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Trump crams one last racist policy into his final days as president

Even on his way out, Trump continues to place white people's grievances over national security.
Image: A Trump "Make America Great Again!" flag flies below a confederate flag
Trump's "Make America Great Again" flag flies along with a Confederate flag in Bristol, Tenn., on Aug. 18, 2017.Jessica Rinaldi / The Boston Globe; Getty Images

President Donald Trump is threatening to veto the annual defense spending bill, which would change the names of U.S. military bases that honor Confederate military leaders. For someone who came into office on a wave of racism and who in one of his first official acts made racism an official policy of the U.S. government, it only makes sense that one of Trump's last would be just as deeply racist.

The president has skillfully stoked the racism inherent in his base.

The president has skillfully stoked the racism inherent in his base. He has consistently helped translate this into official actions since his first days in office, starting with the so-called Muslim ban, in a trend that continues to place white people's grievances over national security.

Back in December 2015, Trump declared that if elected, he would call "for a total and complete shutdown of Muslims entering the United States until our country's representatives can figure out what the hell is going on." One week after Trump took office, he signed Executive Order 13769, implementing the "Muslim ban" that he'd promised, which among other provisions barred people from seven Muslim-majority countries from entering the U.S. for three months.

The hastily written order was attacked, correctly, as being racially motivated, which appeared to be backed up by Trump's own statements. A new, expanded order in March 2017 was meant to act as a fig leaf, showing that the restrictions were about more than just religion. The Supreme Court eventually upheld the third version of the order, which remains in effect today.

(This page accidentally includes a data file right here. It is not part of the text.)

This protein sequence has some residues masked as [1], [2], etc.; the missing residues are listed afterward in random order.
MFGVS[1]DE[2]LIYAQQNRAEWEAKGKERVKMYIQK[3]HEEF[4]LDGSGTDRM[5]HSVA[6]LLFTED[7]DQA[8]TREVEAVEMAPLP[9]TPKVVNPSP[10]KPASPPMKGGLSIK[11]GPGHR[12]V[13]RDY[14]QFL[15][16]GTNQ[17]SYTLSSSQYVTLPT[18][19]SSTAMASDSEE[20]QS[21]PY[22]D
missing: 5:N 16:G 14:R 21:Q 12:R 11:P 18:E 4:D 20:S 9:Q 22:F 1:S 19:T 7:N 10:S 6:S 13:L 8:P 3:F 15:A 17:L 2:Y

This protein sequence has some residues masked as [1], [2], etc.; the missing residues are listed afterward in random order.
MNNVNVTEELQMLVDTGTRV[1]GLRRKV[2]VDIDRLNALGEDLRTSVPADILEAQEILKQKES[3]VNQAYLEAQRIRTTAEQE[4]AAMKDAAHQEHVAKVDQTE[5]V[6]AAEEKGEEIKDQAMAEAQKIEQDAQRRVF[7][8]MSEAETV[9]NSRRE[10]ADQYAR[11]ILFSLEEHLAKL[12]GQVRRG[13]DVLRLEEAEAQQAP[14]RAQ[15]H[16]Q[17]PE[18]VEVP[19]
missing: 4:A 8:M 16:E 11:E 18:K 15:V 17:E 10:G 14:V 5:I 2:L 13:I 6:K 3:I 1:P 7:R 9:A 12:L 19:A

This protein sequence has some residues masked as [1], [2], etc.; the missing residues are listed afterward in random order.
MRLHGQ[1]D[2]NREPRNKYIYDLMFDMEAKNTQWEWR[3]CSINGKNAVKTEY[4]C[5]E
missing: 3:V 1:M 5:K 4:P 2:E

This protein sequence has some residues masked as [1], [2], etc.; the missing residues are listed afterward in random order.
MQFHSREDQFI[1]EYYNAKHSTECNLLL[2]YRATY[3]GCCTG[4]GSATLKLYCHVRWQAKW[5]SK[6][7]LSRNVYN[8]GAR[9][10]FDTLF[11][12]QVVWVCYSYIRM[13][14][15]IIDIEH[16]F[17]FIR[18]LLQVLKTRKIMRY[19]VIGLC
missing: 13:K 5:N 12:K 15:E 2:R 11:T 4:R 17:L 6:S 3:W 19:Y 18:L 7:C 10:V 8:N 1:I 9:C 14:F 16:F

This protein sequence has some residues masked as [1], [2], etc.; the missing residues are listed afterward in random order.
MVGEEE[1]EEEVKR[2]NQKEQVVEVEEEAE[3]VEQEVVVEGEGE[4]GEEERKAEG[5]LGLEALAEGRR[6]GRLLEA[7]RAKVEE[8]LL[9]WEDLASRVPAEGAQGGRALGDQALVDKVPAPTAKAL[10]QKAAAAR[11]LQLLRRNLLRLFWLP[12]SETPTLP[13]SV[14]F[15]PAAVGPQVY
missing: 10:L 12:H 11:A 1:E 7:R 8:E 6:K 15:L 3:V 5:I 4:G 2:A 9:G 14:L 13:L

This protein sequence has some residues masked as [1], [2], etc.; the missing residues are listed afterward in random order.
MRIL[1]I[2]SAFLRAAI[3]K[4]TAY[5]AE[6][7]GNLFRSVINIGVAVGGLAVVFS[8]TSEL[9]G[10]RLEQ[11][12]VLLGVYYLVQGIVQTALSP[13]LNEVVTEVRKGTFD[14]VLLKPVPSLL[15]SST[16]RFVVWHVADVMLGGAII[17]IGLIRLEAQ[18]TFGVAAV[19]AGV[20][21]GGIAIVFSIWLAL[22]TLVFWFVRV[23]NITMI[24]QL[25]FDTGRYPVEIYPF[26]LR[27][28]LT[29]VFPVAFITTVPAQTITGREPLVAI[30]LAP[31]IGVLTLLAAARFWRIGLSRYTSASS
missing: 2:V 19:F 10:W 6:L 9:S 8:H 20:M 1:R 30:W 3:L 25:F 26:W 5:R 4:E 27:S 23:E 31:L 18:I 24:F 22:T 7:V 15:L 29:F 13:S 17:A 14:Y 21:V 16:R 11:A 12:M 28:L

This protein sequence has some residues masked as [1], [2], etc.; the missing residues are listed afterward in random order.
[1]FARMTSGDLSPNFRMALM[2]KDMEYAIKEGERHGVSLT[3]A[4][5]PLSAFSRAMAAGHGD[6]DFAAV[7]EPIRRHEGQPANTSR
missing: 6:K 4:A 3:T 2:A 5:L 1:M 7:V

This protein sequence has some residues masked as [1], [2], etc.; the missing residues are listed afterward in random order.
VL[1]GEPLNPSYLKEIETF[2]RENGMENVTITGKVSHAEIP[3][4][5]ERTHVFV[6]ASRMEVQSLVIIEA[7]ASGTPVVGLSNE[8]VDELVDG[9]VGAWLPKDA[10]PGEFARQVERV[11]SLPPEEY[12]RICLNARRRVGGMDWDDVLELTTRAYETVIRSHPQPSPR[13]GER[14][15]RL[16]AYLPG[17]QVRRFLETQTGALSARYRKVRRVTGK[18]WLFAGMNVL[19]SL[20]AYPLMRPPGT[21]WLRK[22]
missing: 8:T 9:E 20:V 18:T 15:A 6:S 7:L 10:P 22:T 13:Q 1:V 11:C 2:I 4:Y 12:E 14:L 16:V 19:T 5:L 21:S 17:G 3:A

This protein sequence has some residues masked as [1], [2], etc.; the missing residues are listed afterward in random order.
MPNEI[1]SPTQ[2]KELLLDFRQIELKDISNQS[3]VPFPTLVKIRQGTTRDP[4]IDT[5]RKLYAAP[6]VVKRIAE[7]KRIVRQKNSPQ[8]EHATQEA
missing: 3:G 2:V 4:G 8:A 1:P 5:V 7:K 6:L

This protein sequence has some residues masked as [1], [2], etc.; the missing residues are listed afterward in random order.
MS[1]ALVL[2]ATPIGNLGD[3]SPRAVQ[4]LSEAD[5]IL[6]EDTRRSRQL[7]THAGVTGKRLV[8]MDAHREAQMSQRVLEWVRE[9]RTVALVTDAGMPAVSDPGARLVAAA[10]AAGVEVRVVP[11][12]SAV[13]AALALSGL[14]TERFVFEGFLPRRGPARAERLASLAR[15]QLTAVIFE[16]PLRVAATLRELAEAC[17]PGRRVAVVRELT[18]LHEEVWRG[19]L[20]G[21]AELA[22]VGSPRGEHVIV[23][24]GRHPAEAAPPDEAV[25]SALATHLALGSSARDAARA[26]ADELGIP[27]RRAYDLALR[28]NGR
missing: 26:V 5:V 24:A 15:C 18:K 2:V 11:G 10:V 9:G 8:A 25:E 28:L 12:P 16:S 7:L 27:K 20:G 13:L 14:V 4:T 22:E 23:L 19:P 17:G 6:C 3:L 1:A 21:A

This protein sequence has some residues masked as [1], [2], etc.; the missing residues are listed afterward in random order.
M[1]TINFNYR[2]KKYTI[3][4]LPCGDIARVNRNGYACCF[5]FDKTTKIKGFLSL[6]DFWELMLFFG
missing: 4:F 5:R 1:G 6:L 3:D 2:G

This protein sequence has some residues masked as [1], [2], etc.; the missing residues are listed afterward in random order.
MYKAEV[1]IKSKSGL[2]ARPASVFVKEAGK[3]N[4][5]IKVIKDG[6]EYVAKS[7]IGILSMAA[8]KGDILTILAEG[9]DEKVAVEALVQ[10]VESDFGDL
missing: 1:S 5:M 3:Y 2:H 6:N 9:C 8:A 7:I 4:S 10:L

The court's imprimatur doesn't change the thinking behind the original ban. The logic that gave birth to the order is the same as the logic that had Trump screaming about the threat of migrant caravans ahead of the 2018 midterm elections, and it's the same as the logic behind Trump's current veto threat.

There are serious national security considerations — and a lot of money — on the line for what's essentially a bid to keep racists happy.

He knows who his base is and what they care about. In 2017, Trump nursed his supporters' fears about Muslim terrorists lurking among refugees. In 2018, he warned them about the invasion of immigrants from Latin America. In his waning days in office, he's going all in on protecting "Southern heritage" from liberals and minorities. In all of these cases, Trump has positioned himself as the champion of a white America under siege.